Here are some of the leading research-supported strategies for improving and maintaining physiological self-regulation. These activities can be helpful for anyone, and in particular can be helpful for those who are experiencing extra emotion around their trauma-focused therapy.
Yoga is an organized system of physical postures, breathing techniques, and meditation derived from Hindu traditions in Yoga. Medically-based, trauma-focused yoga therapy is studied and practiced within an evidenced-based framework that focuses on the increase in physiological and psychological health and well-being. However, there is no special reason to believe that the researched form of yoga is more beneficial than other types.
Mindfulness Meditation is a practice that involves acceptance through non-judgmental awareness of thoughts and feelings as they arise in experience. The practice involves techniques of breathing and posture that focus on the moment by moment awareness of feelings, thoughts, somatic sensations, and the environment around us.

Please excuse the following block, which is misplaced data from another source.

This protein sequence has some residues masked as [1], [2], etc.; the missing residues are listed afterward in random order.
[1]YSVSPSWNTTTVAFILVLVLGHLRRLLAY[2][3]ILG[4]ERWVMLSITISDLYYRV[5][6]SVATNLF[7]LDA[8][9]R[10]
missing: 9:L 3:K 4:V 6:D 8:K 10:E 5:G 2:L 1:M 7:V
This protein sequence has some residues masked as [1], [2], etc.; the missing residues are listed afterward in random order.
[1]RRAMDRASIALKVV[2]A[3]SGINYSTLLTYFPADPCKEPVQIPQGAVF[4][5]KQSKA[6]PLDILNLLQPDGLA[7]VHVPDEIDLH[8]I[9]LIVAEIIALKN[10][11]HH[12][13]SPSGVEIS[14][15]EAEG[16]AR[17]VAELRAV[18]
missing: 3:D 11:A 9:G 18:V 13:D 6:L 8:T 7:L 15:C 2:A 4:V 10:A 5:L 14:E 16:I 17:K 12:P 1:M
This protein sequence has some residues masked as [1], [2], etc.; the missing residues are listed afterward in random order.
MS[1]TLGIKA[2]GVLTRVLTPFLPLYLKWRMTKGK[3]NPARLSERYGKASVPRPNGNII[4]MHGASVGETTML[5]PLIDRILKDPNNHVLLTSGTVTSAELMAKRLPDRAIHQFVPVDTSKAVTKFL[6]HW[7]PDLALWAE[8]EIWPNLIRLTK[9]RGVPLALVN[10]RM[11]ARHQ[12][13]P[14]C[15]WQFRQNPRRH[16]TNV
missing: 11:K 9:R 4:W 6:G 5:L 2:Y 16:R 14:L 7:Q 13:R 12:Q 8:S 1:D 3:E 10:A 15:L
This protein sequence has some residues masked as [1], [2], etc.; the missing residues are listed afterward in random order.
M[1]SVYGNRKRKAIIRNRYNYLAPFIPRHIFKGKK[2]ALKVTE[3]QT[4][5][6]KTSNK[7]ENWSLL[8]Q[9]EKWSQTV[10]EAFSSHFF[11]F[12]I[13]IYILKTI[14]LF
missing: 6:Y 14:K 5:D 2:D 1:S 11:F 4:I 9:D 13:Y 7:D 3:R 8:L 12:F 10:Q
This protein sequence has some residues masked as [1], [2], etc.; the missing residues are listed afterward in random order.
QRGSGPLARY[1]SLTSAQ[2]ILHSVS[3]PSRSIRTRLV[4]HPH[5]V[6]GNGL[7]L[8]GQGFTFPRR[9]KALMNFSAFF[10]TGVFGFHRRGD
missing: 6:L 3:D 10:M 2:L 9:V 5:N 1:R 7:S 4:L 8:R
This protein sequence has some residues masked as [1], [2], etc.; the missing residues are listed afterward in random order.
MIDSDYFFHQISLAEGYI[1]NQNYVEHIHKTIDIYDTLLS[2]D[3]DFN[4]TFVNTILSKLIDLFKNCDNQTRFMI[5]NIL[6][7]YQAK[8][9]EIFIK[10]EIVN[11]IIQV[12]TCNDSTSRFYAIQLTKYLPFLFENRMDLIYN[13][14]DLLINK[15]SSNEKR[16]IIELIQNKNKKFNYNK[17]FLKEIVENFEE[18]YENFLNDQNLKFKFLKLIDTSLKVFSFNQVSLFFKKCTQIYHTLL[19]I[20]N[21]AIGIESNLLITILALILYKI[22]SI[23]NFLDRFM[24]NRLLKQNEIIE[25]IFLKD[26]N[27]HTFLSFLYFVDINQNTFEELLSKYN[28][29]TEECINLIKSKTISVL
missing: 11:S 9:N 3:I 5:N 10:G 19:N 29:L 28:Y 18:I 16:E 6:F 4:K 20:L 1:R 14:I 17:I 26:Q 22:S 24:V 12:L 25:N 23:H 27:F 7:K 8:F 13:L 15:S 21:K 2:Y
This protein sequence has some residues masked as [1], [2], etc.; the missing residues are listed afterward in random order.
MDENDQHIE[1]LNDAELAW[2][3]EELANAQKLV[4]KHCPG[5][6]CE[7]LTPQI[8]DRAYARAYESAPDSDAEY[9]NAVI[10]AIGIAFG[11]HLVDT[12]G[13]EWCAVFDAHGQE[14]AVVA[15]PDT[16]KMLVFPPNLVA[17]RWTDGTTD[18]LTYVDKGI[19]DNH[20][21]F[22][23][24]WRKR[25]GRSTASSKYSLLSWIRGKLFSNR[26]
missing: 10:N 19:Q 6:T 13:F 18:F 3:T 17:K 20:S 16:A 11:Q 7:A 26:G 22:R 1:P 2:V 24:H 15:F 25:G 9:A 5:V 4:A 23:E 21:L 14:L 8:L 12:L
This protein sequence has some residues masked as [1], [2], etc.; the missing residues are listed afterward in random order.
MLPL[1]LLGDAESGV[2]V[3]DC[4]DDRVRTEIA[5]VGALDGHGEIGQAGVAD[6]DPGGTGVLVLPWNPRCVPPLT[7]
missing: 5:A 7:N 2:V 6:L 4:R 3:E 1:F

Neurofeedback therapies work to train the brain to function in a calm resting state, which involves the regulation of emotion and the stress response. This is a gradual process that involves positive feedback strategies that focus on the efficiency of brain function in terms of regulatory processes.
Regular, vigorous sustained exercise for 30 minutes or longer can mediate the impact of various mental health conditions. From treating anxiety to mood enhancement to brain regulation, research is continuing to indicate that exercise can significantly aid in the recovery from mental health conditions.
Animal-assisted Therapy is based on the relationship network and process of relating between client, animal and therapist. The broad goals of animal-assisted therapy are to restore and maintain physical, cognitive and emotional functions of the client.
Journaling and expressive writing are forms and ways of processing the internal experience of events that have occurred in the past by bringing clarity to the emotional and cognitive content of the experience. Differentiating the components of the experience and re-integrating them within a grounded understanding of oneself in the present, is a way to re-narrate the experience and come to terms with the past event in a safe present context.